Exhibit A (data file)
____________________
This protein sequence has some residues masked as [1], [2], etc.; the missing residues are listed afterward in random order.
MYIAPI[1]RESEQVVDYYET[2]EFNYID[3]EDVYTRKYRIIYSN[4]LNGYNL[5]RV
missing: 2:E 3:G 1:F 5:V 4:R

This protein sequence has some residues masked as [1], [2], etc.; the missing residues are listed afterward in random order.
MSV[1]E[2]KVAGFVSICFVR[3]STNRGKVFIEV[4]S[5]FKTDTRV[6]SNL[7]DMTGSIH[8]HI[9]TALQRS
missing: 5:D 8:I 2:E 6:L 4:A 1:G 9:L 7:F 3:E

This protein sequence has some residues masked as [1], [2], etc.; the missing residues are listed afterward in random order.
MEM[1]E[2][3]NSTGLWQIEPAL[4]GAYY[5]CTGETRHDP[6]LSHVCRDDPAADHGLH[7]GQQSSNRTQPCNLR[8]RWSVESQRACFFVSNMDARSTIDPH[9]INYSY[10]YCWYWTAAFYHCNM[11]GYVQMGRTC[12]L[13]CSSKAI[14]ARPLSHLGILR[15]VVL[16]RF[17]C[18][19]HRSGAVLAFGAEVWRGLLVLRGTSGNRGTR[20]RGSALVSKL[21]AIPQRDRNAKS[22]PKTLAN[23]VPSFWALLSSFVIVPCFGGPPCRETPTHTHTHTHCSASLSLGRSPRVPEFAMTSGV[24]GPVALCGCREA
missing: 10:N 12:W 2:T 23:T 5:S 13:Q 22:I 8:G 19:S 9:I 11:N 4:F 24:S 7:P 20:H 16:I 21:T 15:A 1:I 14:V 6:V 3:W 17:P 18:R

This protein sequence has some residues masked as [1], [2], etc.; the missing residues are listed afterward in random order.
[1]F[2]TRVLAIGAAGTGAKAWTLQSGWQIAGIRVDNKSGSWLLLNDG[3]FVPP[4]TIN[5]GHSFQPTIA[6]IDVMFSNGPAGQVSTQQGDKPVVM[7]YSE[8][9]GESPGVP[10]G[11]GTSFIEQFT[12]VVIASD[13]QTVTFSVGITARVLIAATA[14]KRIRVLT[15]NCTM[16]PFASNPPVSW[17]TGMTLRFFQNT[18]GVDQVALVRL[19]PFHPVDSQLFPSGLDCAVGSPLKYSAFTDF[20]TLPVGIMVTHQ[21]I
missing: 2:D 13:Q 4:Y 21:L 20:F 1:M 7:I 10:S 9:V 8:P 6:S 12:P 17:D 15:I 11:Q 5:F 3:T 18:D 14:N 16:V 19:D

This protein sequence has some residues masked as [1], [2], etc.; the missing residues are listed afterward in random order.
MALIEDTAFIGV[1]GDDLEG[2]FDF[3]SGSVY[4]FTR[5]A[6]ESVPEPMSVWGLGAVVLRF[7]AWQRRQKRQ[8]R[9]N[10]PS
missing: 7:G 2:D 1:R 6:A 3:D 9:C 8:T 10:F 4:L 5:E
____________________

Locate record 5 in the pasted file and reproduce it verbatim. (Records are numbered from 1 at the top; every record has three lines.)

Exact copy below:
This protein sequence has some residues masked as [1], [2], etc.; the missing residues are listed afterward in random order.
MALIEDTAFIGV[1]GDDLEG[2]FDF[3]SGSVY[4]FTR[5]A[6]ESVPEPMSVWGLGAVVLRF[7]AWQRRQKRQ[8]R[9]N[10]PS
missing: 7:G 2:D 1:R 6:A 3:D 9:C 8:T 10:F 4:L 5:E